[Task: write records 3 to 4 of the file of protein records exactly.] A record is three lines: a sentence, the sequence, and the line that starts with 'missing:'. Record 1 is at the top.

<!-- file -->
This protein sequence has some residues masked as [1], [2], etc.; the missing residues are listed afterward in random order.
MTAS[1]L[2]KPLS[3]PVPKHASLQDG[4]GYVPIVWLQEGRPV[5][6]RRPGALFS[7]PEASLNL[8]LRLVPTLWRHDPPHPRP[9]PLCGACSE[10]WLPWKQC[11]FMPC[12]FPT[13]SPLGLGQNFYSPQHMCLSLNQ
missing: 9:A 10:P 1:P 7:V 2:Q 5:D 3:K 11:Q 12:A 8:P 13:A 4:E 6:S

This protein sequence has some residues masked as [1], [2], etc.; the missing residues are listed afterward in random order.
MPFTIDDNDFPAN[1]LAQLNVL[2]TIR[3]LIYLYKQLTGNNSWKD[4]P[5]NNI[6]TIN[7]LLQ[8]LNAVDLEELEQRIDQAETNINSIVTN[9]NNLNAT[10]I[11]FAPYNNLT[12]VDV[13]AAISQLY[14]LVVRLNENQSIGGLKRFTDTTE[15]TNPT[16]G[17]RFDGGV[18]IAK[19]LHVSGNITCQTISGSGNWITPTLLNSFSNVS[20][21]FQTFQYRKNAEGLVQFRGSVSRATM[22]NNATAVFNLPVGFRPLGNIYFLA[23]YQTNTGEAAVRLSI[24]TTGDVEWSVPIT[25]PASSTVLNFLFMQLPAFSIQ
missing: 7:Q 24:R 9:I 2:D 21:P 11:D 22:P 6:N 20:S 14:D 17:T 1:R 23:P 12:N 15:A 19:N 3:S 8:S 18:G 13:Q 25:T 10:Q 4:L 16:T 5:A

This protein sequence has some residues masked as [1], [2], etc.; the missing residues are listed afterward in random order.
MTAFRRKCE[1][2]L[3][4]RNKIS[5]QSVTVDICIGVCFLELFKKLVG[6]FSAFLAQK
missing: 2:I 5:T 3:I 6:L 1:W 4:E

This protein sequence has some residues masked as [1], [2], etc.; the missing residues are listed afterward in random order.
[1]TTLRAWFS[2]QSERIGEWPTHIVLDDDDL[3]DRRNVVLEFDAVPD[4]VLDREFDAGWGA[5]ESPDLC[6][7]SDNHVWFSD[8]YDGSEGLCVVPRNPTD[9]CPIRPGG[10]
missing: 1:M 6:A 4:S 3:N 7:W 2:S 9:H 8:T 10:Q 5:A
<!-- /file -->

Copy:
This protein sequence has some residues masked as [1], [2], etc.; the missing residues are listed afterward in random order.
MTAFRRKCE[1][2]L[3][4]RNKIS[5]QSVTVDICIGVCFLELFKKLVG[6]FSAFLAQK
missing: 2:I 5:T 3:I 6:L 1:W 4:E

This protein sequence has some residues masked as [1], [2], etc.; the missing residues are listed afterward in random order.
[1]TTLRAWFS[2]QSERIGEWPTHIVLDDDDL[3]DRRNVVLEFDAVPD[4]VLDREFDAGWGA[5]ESPDLC[6][7]SDNHVWFSD[8]YDGSEGLCVVPRNPTD[9]CPIRPGG[10]
missing: 1:M 6:A 4:S 3:N 7:W 2:S 9:H 8:T 10:Q 5:A